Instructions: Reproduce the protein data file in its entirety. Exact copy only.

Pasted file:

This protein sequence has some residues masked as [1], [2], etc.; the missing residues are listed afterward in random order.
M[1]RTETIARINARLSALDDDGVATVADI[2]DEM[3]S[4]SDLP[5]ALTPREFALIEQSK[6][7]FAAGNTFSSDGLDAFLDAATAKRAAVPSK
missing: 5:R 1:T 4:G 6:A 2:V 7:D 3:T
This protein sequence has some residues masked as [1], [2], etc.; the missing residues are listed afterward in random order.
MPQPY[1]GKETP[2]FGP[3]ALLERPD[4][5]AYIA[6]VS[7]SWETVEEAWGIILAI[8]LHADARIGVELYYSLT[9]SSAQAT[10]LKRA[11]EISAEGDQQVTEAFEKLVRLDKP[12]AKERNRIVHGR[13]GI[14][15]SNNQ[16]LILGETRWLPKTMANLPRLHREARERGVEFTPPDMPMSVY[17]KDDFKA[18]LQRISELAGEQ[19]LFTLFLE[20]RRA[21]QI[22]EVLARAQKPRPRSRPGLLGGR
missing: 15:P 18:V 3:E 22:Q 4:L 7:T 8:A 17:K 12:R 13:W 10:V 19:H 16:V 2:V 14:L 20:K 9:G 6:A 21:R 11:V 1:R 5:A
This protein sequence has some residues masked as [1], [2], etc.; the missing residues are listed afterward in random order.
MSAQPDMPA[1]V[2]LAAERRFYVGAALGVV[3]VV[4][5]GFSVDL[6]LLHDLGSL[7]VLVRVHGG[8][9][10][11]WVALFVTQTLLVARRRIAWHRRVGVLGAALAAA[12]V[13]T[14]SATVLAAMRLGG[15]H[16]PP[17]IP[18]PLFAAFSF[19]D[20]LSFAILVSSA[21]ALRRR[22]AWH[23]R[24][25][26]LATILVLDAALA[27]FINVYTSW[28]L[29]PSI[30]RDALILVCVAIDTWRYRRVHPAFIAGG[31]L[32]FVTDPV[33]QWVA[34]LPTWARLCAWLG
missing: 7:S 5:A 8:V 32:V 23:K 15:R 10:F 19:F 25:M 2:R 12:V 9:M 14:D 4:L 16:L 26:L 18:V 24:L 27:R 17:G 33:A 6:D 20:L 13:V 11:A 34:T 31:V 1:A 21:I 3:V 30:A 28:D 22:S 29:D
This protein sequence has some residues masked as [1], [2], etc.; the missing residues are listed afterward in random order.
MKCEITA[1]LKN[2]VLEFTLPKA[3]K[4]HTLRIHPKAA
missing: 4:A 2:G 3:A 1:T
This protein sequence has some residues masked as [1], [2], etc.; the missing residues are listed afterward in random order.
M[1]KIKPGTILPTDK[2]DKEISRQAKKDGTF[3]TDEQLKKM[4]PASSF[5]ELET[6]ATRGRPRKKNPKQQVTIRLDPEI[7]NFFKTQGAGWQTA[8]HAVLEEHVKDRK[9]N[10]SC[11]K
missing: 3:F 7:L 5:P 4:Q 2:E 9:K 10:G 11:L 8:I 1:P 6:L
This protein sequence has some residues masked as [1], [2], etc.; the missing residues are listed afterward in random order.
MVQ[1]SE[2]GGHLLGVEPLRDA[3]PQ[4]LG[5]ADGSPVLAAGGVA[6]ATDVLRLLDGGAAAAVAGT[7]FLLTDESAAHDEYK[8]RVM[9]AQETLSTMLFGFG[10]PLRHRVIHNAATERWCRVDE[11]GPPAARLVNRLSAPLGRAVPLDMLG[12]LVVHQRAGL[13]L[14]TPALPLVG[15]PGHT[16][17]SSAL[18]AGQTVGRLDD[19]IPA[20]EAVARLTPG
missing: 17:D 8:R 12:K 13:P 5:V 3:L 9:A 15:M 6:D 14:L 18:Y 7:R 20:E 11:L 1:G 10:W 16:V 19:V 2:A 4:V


This protein sequence has some residues masked as [1], [2], etc.; the missing residues are listed afterward in random order.
M[1]RTETIARINARLSALDDDGVATVADI[2]DEM[3]S[4]SDLP[5]ALTPREFALIEQSK[6][7]FAAGNTFSSDGLDAFLDAATAKRAAVPSK
missing: 5:R 1:T 4:G 6:A 2:V 7:D 3:T
This protein sequence has some residues masked as [1], [2], etc.; the missing residues are listed afterward in random order.
MPQPY[1]GKETP[2]FGP[3]ALLERPD[4][5]AYIA[6]VS[7]SWETVEEAWGIILAI[8]LHADARIGVELYYSLT[9]SSAQAT[10]LKRA[11]EISAEGDQQVTEAFEKLVRLDKP[12]AKERNRIVHGR[13]GI[14][15]SNNQ[16]LILGETRWLPKTMANLPRLHREARERGVEFTPPDMPMSVY[17]KDDFKA[18]LQRISELAGEQ[19]LFTLFLE[20]RRA[21]QI[22]EVLARAQKPRPRSRPGLLGGR
missing: 15:P 18:V 3:E 22:Q 4:L 7:T 8:A 17:K 12:R 13:W 10:V 19:H 16:V 2:V 14:L 20:K 9:G 6:A 21:R 11:V 1:R 5:A
This protein sequence has some residues masked as [1], [2], etc.; the missing residues are listed afterward in random order.
MSAQPDMPA[1]V[2]LAAERRFYVGAALGVV[3]VV[4][5]GFSVDL[6]LLHDLGSL[7]VLVRVHGG[8][9][10][11]WVALFVTQTLLVARRRIAWHRRVGVLGAALAAA[12]V[13]T[14]SATVLAAMRLGG[15]H[16]PP[17]IP[18]PLFAAFSF[19]D[20]LSFAILVSSA[21]ALRRR[22]AWH[23]R[24][25][26]LATILVLDAALA[27]FINVYTSW[28]L[29]PSI[30]RDALILVCVAIDTWRYRRVHPAFIAGG[31]L[32]FVTDPV[33]QWVA[34]LPTWARLCAWLG
missing: 7:S 5:A 8:V 32:V 23:K 15:R 10:F 19:F 25:M 2:R 12:V 9:M 14:D 4:L 16:L 26:L 18:V 24:L 27:R 17:G 33:A 6:D 20:L 13:V 11:A 34:T 31:V 1:A 21:I 3:V 30:A 28:D 22:S 29:D
This protein sequence has some residues masked as [1], [2], etc.; the missing residues are listed afterward in random order.
MKCEITA[1]LKN[2]VLEFTLPKA[3]K[4]HTLRIHPKAA
missing: 4:A 2:G 3:A 1:T
This protein sequence has some residues masked as [1], [2], etc.; the missing residues are listed afterward in random order.
M[1]KIKPGTILPTDK[2]DKEISRQAKKDGTF[3]TDEQLKKM[4]PASSF[5]ELET[6]ATRGRPRKKNPKQQVTIRLDPEI[7]NFFKTQGAGWQTA[8]HAVLEEHVKDRK[9]N[10]SC[11]K
missing: 3:F 7:L 5:P 4:Q 2:E 9:K 10:G 11:L 8:I 1:P 6:L
This protein sequence has some residues masked as [1], [2], etc.; the missing residues are listed afterward in random order.
MVQ[1]SE[2]GGHLLGVEPLRDA[3]PQ[4]LG[5]ADGSPVLAAGGVA[6]ATDVLRLLDGGAAAAVAGT[7]FLLTDESAAHDEYK[8]RVM[9]AQETLSTMLFGFG[10]PLRHRVIHNAATERWCRVDE[11]GPPAARLVNRLSAPLGRAVPLDMLG[12]LVVHQRAGL[13]L[14]TPALPLVG[15]PGHT[16][17]SSAL[18]AGQTVGRLDD[19]IPA[20]EAVARLTPG
missing: 17:D 8:R 12:K 13:P 5:V 3:L 9:A 15:M 6:D 14:L 18:Y 7:R 20:E 11:L 1:G 10:W 16:V 19:V 2:A 4:V